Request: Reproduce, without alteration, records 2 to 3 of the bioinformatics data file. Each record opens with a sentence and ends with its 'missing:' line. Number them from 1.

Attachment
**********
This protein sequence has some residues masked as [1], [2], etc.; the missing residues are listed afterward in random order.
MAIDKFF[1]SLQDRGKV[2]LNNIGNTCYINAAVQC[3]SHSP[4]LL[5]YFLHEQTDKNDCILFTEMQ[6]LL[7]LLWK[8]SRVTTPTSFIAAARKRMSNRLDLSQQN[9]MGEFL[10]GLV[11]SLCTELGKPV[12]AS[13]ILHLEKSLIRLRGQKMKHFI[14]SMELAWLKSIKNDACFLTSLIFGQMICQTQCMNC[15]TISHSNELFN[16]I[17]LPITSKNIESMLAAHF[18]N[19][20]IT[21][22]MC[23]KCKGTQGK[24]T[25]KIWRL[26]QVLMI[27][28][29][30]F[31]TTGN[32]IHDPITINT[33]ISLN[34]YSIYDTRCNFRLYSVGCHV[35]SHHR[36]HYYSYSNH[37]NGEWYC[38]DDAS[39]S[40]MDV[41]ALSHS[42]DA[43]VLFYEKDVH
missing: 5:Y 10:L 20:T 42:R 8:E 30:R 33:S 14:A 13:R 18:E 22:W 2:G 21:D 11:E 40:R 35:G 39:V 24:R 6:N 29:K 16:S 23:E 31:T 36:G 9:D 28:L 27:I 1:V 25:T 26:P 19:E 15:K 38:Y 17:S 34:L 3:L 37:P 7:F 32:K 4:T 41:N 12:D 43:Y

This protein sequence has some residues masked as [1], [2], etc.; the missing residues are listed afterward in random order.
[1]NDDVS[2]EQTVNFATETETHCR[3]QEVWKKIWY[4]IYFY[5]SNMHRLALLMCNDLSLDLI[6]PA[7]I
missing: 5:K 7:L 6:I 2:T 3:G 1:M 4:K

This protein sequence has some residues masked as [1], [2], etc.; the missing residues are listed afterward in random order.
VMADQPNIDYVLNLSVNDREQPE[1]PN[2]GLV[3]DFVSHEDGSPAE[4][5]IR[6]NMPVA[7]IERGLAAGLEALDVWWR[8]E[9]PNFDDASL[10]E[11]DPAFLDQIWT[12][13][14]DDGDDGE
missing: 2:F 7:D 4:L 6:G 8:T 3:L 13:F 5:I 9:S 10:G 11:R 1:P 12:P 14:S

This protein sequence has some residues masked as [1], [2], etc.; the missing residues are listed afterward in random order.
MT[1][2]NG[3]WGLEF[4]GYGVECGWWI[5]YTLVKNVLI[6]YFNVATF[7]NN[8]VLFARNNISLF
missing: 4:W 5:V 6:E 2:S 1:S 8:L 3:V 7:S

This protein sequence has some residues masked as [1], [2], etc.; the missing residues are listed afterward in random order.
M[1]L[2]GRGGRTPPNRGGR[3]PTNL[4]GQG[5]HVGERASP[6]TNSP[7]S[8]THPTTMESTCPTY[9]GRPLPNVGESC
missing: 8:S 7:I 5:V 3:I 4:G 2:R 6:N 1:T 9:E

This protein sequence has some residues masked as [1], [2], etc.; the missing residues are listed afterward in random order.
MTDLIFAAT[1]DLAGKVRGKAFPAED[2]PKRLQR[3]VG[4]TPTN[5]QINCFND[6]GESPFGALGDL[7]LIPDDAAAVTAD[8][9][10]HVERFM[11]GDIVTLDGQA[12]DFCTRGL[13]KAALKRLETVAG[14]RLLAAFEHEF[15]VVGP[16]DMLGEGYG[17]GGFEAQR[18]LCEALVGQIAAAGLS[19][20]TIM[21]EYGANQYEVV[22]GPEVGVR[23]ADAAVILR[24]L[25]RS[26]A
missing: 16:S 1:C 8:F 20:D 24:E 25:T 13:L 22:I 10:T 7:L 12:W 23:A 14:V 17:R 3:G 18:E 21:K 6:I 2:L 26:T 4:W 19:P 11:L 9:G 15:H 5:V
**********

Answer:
This protein sequence has some residues masked as [1], [2], etc.; the missing residues are listed afterward in random order.
[1]NDDVS[2]EQTVNFATETETHCR[3]QEVWKKIWY[4]IYFY[5]SNMHRLALLMCNDLSLDLI[6]PA[7]I
missing: 5:K 7:L 6:I 2:T 3:G 1:M 4:K

This protein sequence has some residues masked as [1], [2], etc.; the missing residues are listed afterward in random order.
VMADQPNIDYVLNLSVNDREQPE[1]PN[2]GLV[3]DFVSHEDGSPAE[4][5]IR[6]NMPVA[7]IERGLAAGLEALDVWWR[8]E[9]PNFDDASL[10]E[11]DPAFLDQIWT[12][13][14]DDGDDGE
missing: 2:F 7:D 4:L 6:G 8:T 3:L 13:F 5:I 9:S 10:G 11:R 1:P 12:P 14:S